first_img27 October 2005For the first time anywhere in the world, international tycoon Sir Richard Branson has lent his name to an educational institution – in the heart of Johannesburg.Cida City Campus, the country’s first virtually free tertiary institution, providing specialised accredited business administration degrees to disadvantaged students, officially launched the Branson School of Entrepreneurship on Wednesday.Entrepreneurship will be one of the 11 courses Cida students study in their first year at the foundation college, which bridges skills such as computing, mathematics and English, and will be offered as an elective course after that.A first batch of foundation year students has already put forward business ideas for which they will be given seed money.British entrepreneurs Tom Bloxam and Leo Caplan have each donated £100 000 (R1.2-million) to the school.“They will get a tiny bit of seed money in the first year, more in the second year and even more in the third year; and the best ideas will get even more at the end,” Branson said. The money will be in the form of a loan, which the students will have to pay back into the business seed-money kitty for use by those following them.Many of the students needed little encouraging, Caplan said at the launch. “I was at Cida this morning, and was ‘pitched’ by no fewer than four students,” he said.Walking in their footprintsTo mark the occasion Branson, with leading South African and British entrepreneurs, left his footprints behind when he placed his feet in concrete to represent “walking in the footprints of global entrepreneurs”. These symbols of inspiration will be placed at the entrance of the school at 27 Harrison Street.The building, donated and renovated by First National Bank, will be named the Nelson Mandela First National Bank Building, as it was here that the former president held meetings in his early years.Cida CEO Taddy Blecher said the school has been established to help qualified students start up and manage their own businesses.“The South African economy is dependent on entrepreneurial activity for creating economic growth and jobs, yet few young South Africans choose to start a business after their studies,” Blecher said.“A myriad reasons explain this, including the lack of role models, no access to capital or training to help them identify viable business opportunities, and the misconception that starting a business is for those who have no other choice. The school has been created to tackle these issues and arm financially disadvantaged students with entrepreneurial skill.”All students will study a module in entrepreneurship in their first year. Thereafter, they will able to specialise in entrepreneurship, entering the Branson School of Entrepreneurship in their second year at Cida.Social entrepreneurshipThe school will also focus on campaigns to boost the image of entrepreneurship as a viable career, and will offer students modules in social entrepreneurship to address social issues.“Being an entrepreneur is not only about making money,” Branson said. “You can also tackle social problems with an entrepreneurial mind. No one should develop Aids, no pregnant mother should be passing on HIV to her baby, and millions should not be dying of malaria. These are just some of the issues we will lead the school into discussing.”Branson pointed out that only 2% of entrepreneurs in South Africa have success with their businesses. “That’s a perilous situation, especially if you consider that many of them have some formal education in entrepreneurship.”Having a school like this will give people a better chance, he added. “Many will succeed and many will fail, but the confidence with which they leave there will be unparalleled.”Branson hopes that the students, by studying companies such as Virgin and working with their staff, will learn that taking a great idea and having the courage to run with it can build great 21st century businesses. “I believe that increasing entrepreneurship in this country is the golden highway to economic freedom – plus it’s an exciting and fun way to make a living.”Start-up funding for the venture comes from Virgin Unite, the charitable arm of Branson’s Virgin Group.“We have come a very long way in this country,” Blecher said. “We overcame apartheid, but the next stage of the struggle in South Africa is the need for economic democracy. We can only truly be free when we build an equal economy.”Source: City of Johannesburglast_img read more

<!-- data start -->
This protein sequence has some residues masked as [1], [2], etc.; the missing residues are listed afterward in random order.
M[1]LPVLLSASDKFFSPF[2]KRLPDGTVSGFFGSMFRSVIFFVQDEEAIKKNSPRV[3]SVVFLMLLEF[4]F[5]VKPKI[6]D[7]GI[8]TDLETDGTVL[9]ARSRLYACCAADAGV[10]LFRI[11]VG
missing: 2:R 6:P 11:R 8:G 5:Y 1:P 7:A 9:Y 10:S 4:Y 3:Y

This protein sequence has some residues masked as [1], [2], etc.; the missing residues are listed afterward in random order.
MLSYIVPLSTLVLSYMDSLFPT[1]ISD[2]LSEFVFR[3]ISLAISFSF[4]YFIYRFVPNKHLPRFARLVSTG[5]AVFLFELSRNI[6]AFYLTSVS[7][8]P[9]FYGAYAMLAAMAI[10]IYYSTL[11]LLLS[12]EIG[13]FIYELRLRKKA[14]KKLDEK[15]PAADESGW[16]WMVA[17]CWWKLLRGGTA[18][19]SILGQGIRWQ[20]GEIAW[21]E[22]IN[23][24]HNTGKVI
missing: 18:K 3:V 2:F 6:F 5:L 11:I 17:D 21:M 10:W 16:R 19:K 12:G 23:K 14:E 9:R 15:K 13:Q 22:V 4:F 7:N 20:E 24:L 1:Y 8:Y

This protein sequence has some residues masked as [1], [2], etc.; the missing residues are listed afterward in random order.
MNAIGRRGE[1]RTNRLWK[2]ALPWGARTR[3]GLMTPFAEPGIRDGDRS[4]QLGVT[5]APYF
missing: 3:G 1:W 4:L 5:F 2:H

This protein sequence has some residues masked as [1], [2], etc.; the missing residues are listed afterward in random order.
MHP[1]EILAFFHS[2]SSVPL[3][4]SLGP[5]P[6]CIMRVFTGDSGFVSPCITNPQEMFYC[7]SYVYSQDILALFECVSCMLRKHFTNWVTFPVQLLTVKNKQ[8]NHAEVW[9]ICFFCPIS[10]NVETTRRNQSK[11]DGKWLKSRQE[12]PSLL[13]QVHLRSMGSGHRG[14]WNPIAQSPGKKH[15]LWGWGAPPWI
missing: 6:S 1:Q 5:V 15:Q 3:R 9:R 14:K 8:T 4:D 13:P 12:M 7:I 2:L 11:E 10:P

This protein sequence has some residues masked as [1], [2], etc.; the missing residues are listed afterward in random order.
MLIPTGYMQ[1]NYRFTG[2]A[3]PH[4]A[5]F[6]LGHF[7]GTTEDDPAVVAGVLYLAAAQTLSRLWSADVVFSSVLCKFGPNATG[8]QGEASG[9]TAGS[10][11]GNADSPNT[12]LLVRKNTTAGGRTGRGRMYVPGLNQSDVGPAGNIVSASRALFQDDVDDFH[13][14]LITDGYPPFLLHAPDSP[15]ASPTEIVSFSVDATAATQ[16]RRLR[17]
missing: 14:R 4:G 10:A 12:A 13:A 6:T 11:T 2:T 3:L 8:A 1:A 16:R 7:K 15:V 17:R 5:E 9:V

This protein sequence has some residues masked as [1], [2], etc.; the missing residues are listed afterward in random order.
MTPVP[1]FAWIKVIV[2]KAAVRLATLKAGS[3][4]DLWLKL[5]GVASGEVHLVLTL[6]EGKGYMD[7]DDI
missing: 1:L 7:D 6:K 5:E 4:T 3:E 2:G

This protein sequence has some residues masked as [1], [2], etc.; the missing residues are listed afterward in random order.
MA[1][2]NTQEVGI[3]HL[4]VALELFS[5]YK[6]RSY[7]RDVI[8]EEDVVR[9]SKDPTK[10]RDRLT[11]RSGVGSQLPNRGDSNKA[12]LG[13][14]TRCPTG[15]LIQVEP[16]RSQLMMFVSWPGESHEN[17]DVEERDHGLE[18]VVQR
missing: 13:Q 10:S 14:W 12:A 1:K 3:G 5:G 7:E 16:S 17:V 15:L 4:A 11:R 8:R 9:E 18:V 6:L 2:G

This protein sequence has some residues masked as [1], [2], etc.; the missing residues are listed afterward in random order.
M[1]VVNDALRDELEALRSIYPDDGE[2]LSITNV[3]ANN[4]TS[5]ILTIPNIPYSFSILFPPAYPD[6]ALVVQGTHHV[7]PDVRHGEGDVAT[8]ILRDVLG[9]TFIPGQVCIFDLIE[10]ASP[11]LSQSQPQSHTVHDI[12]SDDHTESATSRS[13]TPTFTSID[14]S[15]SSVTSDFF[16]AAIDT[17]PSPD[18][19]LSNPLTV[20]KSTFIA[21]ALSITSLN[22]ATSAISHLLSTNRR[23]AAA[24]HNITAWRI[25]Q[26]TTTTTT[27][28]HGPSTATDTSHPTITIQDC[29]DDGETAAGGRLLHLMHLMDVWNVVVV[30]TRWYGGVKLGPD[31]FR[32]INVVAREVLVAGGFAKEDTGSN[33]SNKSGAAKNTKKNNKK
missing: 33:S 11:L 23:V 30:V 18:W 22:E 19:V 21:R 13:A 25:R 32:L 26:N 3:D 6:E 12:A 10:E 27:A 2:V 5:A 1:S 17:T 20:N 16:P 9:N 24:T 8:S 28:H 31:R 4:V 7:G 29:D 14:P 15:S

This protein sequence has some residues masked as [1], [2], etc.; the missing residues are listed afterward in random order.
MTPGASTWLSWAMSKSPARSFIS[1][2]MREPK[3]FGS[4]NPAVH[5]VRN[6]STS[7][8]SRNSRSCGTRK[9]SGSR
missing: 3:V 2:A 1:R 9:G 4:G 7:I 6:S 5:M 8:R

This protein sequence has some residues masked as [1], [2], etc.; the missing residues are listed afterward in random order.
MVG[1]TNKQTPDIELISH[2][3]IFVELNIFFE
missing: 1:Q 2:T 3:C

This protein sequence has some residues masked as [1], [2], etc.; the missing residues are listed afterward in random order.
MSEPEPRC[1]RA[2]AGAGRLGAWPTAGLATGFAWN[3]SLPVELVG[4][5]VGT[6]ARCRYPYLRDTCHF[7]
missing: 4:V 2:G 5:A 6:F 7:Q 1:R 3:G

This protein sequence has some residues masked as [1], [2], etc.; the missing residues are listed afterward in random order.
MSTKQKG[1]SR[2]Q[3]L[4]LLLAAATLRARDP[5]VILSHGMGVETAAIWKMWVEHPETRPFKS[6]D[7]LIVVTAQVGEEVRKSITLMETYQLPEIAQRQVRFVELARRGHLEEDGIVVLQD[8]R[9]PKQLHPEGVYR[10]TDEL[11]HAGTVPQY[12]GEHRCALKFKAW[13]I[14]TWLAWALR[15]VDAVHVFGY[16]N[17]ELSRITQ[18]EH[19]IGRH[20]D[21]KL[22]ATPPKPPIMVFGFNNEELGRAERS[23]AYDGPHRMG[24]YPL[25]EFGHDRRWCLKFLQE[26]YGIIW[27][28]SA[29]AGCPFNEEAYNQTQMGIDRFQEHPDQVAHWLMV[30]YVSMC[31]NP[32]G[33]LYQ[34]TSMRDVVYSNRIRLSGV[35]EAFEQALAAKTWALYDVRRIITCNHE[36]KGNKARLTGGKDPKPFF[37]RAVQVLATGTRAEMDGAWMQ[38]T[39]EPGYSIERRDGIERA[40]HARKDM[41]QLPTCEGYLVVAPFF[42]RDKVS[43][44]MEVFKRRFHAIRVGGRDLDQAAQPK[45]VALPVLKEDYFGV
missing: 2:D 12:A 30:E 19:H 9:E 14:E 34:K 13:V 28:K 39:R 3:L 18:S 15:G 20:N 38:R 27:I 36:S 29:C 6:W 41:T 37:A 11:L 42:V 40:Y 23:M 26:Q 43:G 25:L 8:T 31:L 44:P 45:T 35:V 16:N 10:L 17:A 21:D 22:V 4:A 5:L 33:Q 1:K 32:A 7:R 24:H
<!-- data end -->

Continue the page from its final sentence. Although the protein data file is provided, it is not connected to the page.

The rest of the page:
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Innovation at technology awards